It maps the curvature of the corneal surface, very much like the contour map of land surface.
The purpose is to produce a detailed description of the shape and power of the cornea. A 3-dimensional map is producedusing computerized imaging technology which aids the ophthalmologist in the diagnosis &mangement; of various corneal conditions.
The procedure is painless and brief. It is a non-contact examination and photographs the surface of the eye. Though not a routine test, it is used in diagnosing, monitoring progression of various corneal curvature abnormalities and diseases. It is useful in conditions such as:
- Keratoconus, a degenerative condition that causes a thinning of the cornea
- Corneal scars or opacities
- Corneal deformities
- Fitting contact lenses
- Planning Refractive eye surgeries such as LASIK, EpiLASIK.
- Corneal transplant or keratoplasty surgery
We use the PentacamOculyzer Topography equipment in our centre for LASIK data collection. This data decides your treatment. Most equivalent equipment would test your eyes on 2-3 points but the Occulyzer tests it on 25,000 points giving us very accurate corneal thickness measurements.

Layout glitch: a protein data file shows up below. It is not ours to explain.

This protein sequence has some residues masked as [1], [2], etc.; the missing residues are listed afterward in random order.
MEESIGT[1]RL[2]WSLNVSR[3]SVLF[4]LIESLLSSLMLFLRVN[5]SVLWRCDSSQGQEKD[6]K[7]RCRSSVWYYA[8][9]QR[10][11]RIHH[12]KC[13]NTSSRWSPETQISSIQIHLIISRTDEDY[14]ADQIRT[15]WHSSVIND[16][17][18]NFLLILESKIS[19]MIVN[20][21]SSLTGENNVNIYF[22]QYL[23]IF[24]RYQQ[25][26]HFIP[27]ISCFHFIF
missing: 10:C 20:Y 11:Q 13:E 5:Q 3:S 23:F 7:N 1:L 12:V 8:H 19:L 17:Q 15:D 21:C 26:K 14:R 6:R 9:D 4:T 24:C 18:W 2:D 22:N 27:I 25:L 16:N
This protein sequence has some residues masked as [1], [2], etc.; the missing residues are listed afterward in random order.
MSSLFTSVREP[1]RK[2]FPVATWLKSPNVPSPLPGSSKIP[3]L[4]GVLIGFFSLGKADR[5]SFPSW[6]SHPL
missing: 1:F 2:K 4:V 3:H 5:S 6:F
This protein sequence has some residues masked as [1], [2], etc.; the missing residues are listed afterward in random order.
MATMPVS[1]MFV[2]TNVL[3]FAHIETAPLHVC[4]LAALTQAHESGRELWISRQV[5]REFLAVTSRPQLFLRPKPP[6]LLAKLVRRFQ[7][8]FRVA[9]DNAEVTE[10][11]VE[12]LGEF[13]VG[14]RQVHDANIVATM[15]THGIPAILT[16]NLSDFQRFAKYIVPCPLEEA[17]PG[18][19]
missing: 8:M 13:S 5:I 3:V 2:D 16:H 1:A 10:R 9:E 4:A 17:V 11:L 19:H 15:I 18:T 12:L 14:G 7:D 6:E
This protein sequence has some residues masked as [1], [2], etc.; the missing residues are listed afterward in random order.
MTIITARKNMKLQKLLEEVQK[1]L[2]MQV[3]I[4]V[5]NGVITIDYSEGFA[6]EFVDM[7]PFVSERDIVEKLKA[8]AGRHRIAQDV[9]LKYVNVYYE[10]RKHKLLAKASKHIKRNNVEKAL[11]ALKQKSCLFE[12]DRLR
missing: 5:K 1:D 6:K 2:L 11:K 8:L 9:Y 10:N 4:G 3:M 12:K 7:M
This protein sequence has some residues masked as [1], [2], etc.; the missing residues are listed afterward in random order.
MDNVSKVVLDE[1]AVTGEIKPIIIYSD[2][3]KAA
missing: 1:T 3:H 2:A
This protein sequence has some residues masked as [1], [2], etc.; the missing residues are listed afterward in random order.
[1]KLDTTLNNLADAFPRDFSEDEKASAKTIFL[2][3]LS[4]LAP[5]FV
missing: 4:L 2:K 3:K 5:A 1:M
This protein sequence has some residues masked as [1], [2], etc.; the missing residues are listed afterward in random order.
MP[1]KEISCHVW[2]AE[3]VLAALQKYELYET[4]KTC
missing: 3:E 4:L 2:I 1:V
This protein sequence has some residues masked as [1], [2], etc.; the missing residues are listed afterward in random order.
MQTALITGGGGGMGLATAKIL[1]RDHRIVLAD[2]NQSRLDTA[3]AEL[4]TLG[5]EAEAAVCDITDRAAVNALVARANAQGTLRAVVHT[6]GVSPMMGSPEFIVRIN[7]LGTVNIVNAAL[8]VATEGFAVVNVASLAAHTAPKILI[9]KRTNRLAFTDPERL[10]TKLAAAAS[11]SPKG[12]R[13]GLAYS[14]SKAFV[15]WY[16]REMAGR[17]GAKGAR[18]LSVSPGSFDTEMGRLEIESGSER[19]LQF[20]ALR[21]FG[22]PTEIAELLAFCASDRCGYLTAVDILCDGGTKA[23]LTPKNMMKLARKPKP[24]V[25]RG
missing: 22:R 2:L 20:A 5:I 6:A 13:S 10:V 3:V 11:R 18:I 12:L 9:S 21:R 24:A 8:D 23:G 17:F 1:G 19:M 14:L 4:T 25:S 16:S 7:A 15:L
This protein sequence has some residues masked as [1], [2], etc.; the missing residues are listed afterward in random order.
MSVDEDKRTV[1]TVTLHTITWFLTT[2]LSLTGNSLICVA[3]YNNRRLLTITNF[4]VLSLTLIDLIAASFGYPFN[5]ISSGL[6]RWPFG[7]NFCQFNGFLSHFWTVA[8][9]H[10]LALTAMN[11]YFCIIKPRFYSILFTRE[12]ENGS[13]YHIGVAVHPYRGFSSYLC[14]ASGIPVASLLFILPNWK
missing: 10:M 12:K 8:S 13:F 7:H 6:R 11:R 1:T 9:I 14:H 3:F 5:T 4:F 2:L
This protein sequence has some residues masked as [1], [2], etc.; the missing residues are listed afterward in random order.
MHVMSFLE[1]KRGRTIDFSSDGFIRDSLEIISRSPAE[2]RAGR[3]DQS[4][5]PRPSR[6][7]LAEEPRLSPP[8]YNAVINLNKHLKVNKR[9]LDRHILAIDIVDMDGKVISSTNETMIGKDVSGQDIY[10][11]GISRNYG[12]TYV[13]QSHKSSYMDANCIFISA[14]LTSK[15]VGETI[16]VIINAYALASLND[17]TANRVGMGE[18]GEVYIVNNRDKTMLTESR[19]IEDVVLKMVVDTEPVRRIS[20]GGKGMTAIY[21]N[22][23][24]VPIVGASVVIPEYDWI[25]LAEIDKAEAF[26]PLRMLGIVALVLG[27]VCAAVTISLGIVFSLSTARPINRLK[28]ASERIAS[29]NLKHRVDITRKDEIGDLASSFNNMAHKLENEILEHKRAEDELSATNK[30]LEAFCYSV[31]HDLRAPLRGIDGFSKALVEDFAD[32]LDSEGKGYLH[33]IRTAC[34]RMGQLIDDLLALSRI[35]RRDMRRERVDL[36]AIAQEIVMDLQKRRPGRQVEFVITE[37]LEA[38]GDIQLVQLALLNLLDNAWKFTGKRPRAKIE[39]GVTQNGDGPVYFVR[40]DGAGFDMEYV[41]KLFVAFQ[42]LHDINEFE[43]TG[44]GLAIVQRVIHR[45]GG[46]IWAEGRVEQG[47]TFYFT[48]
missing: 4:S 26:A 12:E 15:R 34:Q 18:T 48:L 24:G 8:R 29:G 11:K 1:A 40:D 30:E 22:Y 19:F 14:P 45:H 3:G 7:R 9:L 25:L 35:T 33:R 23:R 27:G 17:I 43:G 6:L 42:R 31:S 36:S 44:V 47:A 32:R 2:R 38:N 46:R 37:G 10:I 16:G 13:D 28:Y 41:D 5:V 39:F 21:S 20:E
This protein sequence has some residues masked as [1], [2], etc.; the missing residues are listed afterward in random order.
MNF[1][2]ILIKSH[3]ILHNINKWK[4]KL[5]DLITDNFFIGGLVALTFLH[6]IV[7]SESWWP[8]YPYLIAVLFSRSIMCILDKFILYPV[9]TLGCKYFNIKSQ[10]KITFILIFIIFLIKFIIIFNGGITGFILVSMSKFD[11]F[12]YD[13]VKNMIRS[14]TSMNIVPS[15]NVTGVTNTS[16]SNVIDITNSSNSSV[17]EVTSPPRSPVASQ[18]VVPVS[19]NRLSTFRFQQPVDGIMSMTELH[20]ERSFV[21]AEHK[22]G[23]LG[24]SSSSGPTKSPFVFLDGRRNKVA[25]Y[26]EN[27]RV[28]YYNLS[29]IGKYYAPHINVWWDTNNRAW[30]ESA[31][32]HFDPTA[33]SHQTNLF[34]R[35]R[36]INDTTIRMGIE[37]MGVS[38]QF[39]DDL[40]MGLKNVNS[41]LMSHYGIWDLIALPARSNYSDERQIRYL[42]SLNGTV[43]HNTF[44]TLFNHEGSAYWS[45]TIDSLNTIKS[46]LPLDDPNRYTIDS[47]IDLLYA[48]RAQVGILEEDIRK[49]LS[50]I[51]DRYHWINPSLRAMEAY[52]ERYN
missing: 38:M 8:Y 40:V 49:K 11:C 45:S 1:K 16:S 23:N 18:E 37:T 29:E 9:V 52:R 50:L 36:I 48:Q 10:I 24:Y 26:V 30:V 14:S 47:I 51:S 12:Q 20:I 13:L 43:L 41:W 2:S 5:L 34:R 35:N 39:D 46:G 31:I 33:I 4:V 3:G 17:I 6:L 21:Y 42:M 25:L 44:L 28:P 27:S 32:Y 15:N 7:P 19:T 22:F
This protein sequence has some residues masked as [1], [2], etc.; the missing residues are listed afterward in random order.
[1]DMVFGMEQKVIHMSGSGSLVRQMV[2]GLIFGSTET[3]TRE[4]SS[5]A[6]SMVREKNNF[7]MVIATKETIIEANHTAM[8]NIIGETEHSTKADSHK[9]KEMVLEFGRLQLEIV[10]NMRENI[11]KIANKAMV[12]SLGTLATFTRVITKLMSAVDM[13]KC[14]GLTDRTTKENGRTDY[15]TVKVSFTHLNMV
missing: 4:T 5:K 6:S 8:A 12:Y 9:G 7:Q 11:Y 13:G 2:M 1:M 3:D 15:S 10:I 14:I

The Pentacam is the first instrument that provides a truly accurate assessment of both the front and back surfaces of the cornea. It has become a tremendously valuable tool in assessing patients& is a comprehensive eye scanner which provides data critical to the planning of the treatment.
The Pentacam images the anterior segment of the eye by a rotating Scheimpflug camera measurement. This rotating process supplies pictures in three dimensions. The center of the cornea is measured very precisely because of this rotational imaging process. The measurement process lasts less than two seconds, and minute eye movements are captured and corrected simultaneously. By measuring 25,000 true elevation points, precise representation, repeatability and analysis are guaranteed.
The Pentacam provides 3-dimensional chamber analysis of the complete anterior segment of the eye, corneal topography of both the front and the back of the cornea, thickness measurements across the entire diameter of cornea. It also can provide cataract analysis and clearly detect corneal disorders such as Keratoconus, where laser vision correction is sometimes not appropriate.